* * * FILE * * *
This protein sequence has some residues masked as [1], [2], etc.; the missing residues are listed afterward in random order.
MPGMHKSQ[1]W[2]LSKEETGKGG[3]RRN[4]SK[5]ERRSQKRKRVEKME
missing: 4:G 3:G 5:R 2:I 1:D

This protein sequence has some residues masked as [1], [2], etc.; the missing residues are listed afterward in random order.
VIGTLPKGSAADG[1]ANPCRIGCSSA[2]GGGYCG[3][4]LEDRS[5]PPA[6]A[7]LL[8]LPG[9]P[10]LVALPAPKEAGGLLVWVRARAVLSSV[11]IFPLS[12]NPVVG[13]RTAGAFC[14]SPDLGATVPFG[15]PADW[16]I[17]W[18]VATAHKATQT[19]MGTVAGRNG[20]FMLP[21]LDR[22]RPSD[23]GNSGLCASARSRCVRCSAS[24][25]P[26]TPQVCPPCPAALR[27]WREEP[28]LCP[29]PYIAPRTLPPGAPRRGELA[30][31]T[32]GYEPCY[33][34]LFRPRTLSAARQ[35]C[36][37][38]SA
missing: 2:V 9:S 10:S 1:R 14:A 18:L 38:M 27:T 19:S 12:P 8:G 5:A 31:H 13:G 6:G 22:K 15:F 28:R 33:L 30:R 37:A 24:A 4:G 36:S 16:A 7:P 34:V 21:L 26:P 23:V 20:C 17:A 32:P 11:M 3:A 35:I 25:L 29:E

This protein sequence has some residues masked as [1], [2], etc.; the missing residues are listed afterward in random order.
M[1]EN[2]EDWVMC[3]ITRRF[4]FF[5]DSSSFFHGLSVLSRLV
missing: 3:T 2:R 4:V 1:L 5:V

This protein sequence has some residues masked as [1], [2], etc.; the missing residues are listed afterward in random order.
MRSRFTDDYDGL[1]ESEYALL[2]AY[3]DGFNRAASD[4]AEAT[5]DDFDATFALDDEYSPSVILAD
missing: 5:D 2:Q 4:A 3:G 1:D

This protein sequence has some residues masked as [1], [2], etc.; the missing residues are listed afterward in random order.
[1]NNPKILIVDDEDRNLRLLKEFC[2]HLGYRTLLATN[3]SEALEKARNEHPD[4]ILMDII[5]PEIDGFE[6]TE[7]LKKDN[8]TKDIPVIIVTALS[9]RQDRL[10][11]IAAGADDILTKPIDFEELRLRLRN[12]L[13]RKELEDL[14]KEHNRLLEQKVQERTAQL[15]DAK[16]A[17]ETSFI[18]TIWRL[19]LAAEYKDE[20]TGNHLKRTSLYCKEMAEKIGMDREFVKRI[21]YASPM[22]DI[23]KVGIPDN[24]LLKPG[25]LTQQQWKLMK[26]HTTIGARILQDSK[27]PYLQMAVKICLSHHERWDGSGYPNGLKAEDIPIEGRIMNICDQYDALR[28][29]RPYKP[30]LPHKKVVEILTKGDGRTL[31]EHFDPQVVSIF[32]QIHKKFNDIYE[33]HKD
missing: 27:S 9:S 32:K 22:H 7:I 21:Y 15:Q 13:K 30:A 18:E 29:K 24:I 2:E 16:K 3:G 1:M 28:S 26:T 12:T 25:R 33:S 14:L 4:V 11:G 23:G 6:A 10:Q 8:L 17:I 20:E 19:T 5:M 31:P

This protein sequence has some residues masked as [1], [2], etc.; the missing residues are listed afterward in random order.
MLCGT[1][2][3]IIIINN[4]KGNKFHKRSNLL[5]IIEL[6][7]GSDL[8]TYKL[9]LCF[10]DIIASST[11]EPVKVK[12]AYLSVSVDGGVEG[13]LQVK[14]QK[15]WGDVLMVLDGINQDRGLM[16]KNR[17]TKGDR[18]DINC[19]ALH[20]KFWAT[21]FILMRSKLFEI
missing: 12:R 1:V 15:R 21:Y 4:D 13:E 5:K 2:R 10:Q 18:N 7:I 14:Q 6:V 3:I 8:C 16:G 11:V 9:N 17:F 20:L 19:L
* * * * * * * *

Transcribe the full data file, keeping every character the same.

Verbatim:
This protein sequence has some residues masked as [1], [2], etc.; the missing residues are listed afterward in random order.
MPGMHKSQ[1]W[2]LSKEETGKGG[3]RRN[4]SK[5]ERRSQKRKRVEKME
missing: 4:G 3:G 5:R 2:I 1:D

This protein sequence has some residues masked as [1], [2], etc.; the missing residues are listed afterward in random order.
VIGTLPKGSAADG[1]ANPCRIGCSSA[2]GGGYCG[3][4]LEDRS[5]PPA[6]A[7]LL[8]LPG[9]P[10]LVALPAPKEAGGLLVWVRARAVLSSV[11]IFPLS[12]NPVVG[13]RTAGAFC[14]SPDLGATVPFG[15]PADW[16]I[17]W[18]VATAHKATQT[19]MGTVAGRNG[20]FMLP[21]LDR[22]RPSD[23]GNSGLCASARSRCVRCSAS[24][25]P[26]TPQVCPPCPAALR[27]WREEP[28]LCP[29]PYIAPRTLPPGAPRRGELA[30][31]T[32]GYEPCY[33][34]LFRPRTLSAARQ[35]C[36][37][38]SA
missing: 2:V 9:S 10:S 1:R 14:A 18:L 38:M 27:T 19:S 12:P 8:G 5:A 31:H 13:G 6:G 22:K 15:F 28:R 33:L 30:R 37:A 24:A 4:G 36:S 16:A 7:P 34:V 21:L 26:P 23:V 20:C 17:A 32:P 11:M 3:A 35:I 25:L 29:E

This protein sequence has some residues masked as [1], [2], etc.; the missing residues are listed afterward in random order.
M[1]EN[2]EDWVMC[3]ITRRF[4]FF[5]DSSSFFHGLSVLSRLV
missing: 3:T 2:R 4:V 1:L 5:V

This protein sequence has some residues masked as [1], [2], etc.; the missing residues are listed afterward in random order.
MRSRFTDDYDGL[1]ESEYALL[2]AY[3]DGFNRAASD[4]AEAT[5]DDFDATFALDDEYSPSVILAD
missing: 5:D 2:Q 4:A 3:G 1:D

This protein sequence has some residues masked as [1], [2], etc.; the missing residues are listed afterward in random order.
[1]NNPKILIVDDEDRNLRLLKEFC[2]HLGYRTLLATN[3]SEALEKARNEHPD[4]ILMDII[5]PEIDGFE[6]TE[7]LKKDN[8]TKDIPVIIVTALS[9]RQDRL[10][11]IAAGADDILTKPIDFEELRLRLRN[12]L[13]RKELEDL[14]KEHNRLLEQKVQERTAQL[15]DAK[16]A[17]ETSFI[18]TIWRL[19]LAAEYKDE[20]TGNHLKRTSLYCKEMAEKIGMDREFVKRI[21]YASPM[22]DI[23]KVGIPDN[24]LLKPG[25]LTQQQWKLMK[26]HTTIGARILQDSK[27]PYLQMAVKICLSHHERWDGSGYPNGLKAEDIPIEGRIMNICDQYDALR[28][29]RPYKP[30]LPHKKVVEILTKGDGRTL[31]EHFDPQVVSIF[32]QIHKKFNDIYE[33]HKD
missing: 27:S 9:S 32:K 22:H 7:I 21:Y 15:Q 13:K 30:A 18:E 29:K 24:I 2:E 16:K 3:G 1:M 28:S 26:T 12:T 25:R 33:S 14:L 4:V 11:G 23:G 6:A 10:Q 8:L 17:I 20:E 19:T 5:M 31:P

This protein sequence has some residues masked as [1], [2], etc.; the missing residues are listed afterward in random order.
MLCGT[1][2][3]IIIINN[4]KGNKFHKRSNLL[5]IIEL[6][7]GSDL[8]TYKL[9]LCF[10]DIIASST[11]EPVKVK[12]AYLSVSVDGGVEG[13]LQVK[14]QK[15]WGDVLMVLDGINQDRGLM[16]KNR[17]TKGDR[18]DINC[19]ALH[20]KFWAT[21]FILMRSKLFEI
missing: 12:R 1:V 15:R 21:Y 4:D 13:E 5:K 2:R 10:Q 18:N 7:I 14:Q 6:V 3:I 8:C 16:G 11:V 9:N 17:F 20:L 19:L